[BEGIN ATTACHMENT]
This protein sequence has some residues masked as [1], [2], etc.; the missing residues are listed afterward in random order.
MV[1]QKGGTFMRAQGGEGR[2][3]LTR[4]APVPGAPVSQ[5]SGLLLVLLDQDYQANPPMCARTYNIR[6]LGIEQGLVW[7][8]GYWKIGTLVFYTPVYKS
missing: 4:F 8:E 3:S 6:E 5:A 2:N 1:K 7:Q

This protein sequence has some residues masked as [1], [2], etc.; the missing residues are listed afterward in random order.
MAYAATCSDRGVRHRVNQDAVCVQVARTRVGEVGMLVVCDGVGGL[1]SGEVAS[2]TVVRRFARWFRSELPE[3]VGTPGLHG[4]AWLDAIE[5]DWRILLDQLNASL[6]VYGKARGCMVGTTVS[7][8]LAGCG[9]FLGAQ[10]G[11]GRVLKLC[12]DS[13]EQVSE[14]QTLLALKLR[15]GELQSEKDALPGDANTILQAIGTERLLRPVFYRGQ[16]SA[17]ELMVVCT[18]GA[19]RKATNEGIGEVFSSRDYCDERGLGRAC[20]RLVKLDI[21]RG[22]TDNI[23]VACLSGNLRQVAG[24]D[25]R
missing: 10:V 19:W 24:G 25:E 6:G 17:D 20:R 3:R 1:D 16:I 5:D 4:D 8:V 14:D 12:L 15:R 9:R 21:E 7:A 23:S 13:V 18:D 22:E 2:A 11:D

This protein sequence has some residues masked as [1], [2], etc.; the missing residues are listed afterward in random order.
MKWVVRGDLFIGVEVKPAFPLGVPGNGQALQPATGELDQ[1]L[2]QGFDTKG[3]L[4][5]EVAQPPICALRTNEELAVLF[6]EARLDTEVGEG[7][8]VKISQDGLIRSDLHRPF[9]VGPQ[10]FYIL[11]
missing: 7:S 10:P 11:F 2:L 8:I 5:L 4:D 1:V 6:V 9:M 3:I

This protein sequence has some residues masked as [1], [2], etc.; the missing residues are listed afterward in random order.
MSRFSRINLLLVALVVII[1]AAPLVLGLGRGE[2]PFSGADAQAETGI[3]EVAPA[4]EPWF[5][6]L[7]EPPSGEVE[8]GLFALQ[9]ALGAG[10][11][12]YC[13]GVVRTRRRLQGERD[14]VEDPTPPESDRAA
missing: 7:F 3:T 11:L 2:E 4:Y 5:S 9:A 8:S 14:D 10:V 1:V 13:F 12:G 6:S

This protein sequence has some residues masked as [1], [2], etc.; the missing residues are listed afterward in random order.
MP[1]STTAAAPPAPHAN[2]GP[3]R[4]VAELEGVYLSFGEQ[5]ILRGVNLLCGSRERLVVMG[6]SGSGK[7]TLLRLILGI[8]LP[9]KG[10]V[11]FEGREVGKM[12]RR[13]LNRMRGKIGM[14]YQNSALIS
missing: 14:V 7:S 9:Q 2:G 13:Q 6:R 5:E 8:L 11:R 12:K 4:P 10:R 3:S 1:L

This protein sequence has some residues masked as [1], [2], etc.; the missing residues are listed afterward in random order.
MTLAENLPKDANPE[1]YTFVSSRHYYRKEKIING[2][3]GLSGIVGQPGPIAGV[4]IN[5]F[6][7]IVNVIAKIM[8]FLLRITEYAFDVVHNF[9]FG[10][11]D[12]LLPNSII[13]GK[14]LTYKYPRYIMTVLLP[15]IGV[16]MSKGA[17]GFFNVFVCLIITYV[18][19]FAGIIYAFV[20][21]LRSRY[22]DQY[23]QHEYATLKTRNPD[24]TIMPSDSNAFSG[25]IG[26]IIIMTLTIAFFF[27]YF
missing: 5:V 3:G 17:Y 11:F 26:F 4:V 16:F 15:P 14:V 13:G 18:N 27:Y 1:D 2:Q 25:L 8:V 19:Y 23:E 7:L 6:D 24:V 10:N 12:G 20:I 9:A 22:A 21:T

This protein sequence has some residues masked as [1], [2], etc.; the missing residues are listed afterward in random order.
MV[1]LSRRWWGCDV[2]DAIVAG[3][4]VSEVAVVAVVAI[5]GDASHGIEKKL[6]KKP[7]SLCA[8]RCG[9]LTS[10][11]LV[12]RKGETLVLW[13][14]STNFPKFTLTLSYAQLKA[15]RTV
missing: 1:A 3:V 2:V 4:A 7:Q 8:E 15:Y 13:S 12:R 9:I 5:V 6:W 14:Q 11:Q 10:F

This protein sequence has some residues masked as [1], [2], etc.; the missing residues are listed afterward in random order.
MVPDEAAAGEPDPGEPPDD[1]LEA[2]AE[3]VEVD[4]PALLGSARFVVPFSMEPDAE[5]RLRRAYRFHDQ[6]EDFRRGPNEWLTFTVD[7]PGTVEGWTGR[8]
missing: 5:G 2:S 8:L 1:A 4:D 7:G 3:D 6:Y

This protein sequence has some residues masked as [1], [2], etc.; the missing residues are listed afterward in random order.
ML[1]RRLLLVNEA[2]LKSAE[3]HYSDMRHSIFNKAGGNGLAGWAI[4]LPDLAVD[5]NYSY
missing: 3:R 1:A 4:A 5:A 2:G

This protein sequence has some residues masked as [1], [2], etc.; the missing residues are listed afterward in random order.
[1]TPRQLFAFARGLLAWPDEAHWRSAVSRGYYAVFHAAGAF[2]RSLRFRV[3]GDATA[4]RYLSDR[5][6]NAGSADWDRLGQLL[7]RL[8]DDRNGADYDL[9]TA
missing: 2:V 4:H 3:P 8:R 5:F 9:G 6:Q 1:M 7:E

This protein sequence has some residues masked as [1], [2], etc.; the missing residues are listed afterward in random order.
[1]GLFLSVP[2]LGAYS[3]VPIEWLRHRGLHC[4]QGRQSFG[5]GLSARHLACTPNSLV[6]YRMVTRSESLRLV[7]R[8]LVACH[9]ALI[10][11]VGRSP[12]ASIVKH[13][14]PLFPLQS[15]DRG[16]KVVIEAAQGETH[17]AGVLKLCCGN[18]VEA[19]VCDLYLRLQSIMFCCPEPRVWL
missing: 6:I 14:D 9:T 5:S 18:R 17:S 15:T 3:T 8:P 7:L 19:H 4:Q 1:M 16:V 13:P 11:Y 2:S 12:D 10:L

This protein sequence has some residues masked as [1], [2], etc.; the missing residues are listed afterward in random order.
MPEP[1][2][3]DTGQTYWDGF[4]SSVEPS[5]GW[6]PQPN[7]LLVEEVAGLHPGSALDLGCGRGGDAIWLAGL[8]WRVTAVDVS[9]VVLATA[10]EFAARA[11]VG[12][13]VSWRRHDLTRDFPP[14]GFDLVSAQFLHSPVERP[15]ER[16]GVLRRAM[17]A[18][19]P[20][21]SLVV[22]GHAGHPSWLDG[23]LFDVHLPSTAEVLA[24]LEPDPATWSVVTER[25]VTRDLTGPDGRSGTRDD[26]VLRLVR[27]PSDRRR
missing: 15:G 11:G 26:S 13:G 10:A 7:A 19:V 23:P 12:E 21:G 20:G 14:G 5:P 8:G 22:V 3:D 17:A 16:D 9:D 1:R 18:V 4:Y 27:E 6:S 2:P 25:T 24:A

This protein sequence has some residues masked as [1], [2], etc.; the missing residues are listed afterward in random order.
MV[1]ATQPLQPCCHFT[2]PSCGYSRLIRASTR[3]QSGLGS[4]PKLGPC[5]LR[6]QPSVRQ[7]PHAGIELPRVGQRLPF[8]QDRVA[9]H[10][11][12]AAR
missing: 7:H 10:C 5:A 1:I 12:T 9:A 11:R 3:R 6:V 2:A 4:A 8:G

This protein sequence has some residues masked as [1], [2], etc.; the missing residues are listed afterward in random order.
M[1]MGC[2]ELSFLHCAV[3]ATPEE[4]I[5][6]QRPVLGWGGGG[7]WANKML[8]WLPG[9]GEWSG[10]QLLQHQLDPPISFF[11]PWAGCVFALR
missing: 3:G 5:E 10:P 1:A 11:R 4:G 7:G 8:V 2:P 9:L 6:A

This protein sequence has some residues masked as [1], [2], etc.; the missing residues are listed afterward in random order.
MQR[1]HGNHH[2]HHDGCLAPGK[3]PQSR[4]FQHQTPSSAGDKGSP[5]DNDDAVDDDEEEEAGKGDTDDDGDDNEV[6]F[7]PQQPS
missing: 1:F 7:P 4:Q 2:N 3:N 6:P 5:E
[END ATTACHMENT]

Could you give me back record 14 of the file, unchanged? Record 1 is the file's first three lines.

This protein sequence has some residues masked as [1], [2], etc.; the missing residues are listed afterward in random order.
M[1]MGC[2]ELSFLHCAV[3]ATPEE[4]I[5][6]QRPVLGWGGGG[7]WANKML[8]WLPG[9]GEWSG[10]QLLQHQLDPPISFF[11]PWAGCVFALR
missing: 3:G 5:E 10:P 1:A 11:R 4:G 7:G 8:V 2:P 9:L 6:A